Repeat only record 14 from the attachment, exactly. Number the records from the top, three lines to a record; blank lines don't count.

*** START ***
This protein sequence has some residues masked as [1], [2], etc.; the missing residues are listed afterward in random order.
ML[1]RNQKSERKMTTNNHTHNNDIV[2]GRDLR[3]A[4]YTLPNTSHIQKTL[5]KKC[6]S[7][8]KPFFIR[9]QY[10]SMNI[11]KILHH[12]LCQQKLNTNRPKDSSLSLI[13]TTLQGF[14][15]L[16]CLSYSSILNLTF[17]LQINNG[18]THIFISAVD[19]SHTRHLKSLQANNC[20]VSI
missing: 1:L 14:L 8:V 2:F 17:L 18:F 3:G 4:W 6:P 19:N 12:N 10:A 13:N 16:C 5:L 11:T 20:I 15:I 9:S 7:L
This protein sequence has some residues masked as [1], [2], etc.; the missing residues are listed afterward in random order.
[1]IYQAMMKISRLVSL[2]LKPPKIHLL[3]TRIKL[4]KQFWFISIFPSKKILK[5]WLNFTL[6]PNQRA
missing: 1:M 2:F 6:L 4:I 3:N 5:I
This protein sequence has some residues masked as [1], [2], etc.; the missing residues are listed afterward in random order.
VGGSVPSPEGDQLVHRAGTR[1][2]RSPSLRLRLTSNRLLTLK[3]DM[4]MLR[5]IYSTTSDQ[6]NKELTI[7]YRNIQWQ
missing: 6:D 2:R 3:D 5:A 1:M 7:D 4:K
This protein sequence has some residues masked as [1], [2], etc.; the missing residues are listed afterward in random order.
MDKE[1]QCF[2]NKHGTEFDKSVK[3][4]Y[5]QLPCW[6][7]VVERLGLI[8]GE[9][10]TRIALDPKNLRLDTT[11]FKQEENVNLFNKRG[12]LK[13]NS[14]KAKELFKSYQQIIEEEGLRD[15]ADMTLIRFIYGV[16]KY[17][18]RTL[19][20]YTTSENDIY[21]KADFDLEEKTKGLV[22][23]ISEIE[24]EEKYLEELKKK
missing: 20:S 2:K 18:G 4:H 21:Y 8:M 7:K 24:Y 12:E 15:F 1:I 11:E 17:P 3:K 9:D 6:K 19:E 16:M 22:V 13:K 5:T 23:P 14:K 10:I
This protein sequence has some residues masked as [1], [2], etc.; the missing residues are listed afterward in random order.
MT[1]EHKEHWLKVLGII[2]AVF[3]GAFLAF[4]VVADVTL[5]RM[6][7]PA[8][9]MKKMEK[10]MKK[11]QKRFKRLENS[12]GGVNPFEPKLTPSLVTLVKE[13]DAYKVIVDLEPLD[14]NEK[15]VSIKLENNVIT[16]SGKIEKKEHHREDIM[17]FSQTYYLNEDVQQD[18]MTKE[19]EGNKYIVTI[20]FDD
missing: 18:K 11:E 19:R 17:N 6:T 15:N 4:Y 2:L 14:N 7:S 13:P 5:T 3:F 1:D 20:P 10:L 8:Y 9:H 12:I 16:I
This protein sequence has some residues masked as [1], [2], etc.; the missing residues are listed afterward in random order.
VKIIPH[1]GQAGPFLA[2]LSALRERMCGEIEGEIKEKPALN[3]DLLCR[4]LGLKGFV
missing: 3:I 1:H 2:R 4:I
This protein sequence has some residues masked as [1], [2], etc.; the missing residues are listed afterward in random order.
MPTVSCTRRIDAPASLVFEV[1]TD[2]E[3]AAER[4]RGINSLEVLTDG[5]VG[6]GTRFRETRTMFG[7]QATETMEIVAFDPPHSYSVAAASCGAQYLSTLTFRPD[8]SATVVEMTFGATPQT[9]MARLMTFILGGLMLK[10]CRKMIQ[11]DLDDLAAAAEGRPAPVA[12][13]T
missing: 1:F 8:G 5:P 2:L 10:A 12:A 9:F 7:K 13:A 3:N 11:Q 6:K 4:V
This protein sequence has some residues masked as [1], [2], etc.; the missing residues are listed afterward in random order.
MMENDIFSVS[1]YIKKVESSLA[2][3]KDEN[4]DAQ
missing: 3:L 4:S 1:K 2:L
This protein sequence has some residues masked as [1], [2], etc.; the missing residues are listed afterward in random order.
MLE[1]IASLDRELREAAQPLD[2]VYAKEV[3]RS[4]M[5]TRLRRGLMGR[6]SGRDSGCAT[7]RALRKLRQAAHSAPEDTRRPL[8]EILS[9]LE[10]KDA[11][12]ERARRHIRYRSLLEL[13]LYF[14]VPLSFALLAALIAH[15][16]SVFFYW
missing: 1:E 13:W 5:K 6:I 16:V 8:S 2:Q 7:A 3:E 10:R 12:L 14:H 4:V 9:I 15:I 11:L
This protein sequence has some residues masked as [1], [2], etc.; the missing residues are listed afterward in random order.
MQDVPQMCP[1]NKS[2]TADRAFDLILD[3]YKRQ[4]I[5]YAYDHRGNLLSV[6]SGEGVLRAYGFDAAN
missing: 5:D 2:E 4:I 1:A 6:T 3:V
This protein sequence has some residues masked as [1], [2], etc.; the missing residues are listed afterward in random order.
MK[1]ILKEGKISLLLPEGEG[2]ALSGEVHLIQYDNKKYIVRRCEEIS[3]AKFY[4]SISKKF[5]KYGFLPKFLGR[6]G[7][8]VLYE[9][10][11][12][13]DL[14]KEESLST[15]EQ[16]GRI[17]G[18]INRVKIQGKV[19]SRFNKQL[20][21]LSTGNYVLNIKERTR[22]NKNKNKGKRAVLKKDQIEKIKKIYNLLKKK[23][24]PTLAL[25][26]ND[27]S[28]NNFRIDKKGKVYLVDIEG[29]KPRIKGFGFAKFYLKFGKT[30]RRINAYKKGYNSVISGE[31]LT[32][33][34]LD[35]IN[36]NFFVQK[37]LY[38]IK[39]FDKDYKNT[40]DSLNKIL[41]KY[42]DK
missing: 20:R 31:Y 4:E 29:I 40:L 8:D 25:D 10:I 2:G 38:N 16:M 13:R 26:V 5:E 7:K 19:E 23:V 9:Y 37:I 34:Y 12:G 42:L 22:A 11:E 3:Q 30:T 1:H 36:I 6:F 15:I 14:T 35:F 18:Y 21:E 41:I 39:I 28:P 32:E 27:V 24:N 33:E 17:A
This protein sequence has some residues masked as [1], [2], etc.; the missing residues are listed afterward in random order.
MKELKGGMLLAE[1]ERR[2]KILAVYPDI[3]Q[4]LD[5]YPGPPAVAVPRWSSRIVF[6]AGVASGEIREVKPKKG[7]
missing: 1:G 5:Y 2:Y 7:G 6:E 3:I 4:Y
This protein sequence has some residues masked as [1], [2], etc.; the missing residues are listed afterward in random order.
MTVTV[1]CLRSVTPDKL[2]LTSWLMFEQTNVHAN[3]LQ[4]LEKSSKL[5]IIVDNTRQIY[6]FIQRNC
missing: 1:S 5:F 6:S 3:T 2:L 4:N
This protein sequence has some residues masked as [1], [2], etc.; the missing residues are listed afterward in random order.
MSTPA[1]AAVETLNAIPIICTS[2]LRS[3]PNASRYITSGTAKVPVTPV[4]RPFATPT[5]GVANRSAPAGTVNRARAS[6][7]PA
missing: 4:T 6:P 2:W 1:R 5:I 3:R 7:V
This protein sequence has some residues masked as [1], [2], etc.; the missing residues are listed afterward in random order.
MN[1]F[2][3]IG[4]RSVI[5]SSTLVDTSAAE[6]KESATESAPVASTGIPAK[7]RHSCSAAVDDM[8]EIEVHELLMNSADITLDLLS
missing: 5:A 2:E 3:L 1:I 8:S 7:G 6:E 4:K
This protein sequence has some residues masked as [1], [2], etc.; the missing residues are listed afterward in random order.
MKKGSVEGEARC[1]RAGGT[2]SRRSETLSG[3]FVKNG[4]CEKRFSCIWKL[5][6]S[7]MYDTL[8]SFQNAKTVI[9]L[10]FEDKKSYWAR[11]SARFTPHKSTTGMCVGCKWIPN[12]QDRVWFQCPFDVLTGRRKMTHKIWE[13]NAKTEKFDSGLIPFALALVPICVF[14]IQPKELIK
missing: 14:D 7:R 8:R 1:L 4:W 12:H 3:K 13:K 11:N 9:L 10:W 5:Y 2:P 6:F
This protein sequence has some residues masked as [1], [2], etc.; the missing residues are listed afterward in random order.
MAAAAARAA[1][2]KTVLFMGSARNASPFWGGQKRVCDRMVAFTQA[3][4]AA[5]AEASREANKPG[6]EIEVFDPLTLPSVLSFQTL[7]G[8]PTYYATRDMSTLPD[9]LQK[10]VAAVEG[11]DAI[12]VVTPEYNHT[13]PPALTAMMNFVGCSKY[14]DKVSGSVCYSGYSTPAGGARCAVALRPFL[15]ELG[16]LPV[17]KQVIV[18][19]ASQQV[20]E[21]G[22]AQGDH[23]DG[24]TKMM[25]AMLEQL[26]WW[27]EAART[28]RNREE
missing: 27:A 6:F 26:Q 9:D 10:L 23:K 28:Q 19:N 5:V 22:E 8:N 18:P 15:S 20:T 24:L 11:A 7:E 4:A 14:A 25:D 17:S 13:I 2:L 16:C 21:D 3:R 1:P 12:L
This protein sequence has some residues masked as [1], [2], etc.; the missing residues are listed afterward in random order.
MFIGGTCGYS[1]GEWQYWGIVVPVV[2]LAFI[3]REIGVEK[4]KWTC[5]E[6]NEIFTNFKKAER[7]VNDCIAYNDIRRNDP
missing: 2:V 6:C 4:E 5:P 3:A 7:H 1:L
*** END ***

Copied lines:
This protein sequence has some residues masked as [1], [2], etc.; the missing residues are listed afterward in random order.
MSTPA[1]AAVETLNAIPIICTS[2]LRS[3]PNASRYITSGTAKVPVTPV[4]RPFATPT[5]GVANRSAPAGTVNRARAS[6][7]PA
missing: 4:T 6:P 2:W 1:R 5:I 3:R 7:V